Jul-06-13  Xeroxx: fischer makes it look easy
Jan-09-14  Dave1: 26..Rfe8?! Petrosian hopped for counter-play but Fischer played like a computer
Jan-09-14  Everett: <paulalbert> Thanks for your comments. Just wanted to add that GMs assess so quickly that it merely seems to us that they merely go straight to calculation. In fact, they are calculating the most promising lines almost immediately. And that selection is not by chance.
Jan-10-14  SeanAzarin: According to one of Petrosian's aides, Petrosian's spirit had been broken by the previous game, where he lost to fall behind 5.5-2.5. This was a mopup for Fischer.
Sep-20-14  coldsweat: I agree that the answer to Petrosianic's word puzzle describing Reuben Fine's silly pedantry is "pissant".

Reminds me of a joke my dad enjoyed telling -- the dear guy was one of those fellows who laughed especially loudly at his own jokes.

The best definition of an egomaniac he'd ever heard was an ant floating down a river on his back with an erection shouting "raise the draw-bridge"!!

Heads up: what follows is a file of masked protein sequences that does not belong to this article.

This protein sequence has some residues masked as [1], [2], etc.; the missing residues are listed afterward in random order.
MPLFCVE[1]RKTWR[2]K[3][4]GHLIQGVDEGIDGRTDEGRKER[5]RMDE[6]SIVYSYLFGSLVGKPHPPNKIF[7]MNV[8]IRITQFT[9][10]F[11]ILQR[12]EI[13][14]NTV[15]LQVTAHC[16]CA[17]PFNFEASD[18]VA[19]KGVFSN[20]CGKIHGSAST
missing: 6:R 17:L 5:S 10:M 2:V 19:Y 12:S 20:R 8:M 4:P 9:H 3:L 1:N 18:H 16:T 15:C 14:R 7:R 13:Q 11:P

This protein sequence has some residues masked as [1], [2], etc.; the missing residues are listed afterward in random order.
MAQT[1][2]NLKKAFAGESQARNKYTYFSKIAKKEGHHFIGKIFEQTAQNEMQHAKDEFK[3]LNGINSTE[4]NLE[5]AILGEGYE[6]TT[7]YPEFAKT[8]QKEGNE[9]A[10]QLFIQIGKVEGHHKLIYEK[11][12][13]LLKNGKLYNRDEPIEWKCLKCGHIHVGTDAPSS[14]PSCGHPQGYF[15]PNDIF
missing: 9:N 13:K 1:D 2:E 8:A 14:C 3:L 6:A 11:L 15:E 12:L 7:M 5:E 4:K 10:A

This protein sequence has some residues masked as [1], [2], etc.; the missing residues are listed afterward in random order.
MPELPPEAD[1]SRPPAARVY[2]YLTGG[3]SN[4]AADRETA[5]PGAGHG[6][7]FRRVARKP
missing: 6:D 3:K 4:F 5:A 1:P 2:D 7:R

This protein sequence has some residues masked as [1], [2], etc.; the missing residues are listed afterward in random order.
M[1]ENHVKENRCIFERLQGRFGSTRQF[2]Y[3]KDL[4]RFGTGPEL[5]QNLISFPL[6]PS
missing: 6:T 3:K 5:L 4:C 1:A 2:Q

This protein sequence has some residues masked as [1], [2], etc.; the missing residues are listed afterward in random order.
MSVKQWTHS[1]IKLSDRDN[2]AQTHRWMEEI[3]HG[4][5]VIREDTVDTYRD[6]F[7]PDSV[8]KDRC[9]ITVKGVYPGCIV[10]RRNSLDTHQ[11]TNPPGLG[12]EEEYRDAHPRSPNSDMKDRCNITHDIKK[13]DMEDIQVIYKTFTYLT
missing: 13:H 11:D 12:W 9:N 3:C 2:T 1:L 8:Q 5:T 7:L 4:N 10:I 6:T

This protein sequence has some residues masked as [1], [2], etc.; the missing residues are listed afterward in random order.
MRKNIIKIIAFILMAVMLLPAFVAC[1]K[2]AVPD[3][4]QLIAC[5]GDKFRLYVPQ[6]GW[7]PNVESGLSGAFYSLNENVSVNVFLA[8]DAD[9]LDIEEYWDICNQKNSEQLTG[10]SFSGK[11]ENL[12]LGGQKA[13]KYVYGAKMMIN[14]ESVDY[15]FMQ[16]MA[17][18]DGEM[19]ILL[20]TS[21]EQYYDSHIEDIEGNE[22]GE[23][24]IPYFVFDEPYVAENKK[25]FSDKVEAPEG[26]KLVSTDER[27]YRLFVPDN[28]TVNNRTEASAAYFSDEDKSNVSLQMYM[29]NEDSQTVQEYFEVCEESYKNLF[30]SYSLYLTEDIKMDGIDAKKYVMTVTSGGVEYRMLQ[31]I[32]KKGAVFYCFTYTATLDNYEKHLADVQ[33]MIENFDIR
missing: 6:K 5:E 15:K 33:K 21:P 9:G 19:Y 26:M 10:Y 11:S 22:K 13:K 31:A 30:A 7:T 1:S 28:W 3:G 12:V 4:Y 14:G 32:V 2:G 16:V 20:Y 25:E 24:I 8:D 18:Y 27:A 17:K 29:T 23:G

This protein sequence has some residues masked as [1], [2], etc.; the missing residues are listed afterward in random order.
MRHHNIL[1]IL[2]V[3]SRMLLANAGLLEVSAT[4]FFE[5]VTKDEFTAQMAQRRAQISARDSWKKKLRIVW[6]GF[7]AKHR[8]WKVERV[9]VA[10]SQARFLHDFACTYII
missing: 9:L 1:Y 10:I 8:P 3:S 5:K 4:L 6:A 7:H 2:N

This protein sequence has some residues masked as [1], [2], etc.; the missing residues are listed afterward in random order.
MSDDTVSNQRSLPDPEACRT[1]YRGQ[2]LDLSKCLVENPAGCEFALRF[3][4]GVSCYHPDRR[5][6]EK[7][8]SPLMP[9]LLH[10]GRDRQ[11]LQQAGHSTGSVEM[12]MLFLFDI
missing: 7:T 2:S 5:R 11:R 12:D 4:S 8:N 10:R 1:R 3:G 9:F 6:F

Sep-20-14  coldsweat: It seems to me the fact that the score of the first half of the match was two and a half each, while the second half was 4-0, is at least suggestive that Fischer's illness had an impact.
Nov-25-14  Ke2: according to "Endgame", 10,000 people watched this game live.
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  Joshka: <Ke2> Wouldn't surprise me at all. They were crazy for Fischer in South America. I spent time in Colombia in 1984, and there was a chess club in Medellin named "The Fischer Club" And that wasn't even Argentina where his popularity was even more! At that club in Colombia, all they wanted to talk about was Bobby!! At that time the only news I had on him was the "Pasadena Jailhouse" story. This was during the time of the first KvsK match in October....they were in between playing 17 draws in a row!! They all were kibitzing how this would never happen if Bobby were playing!!LOL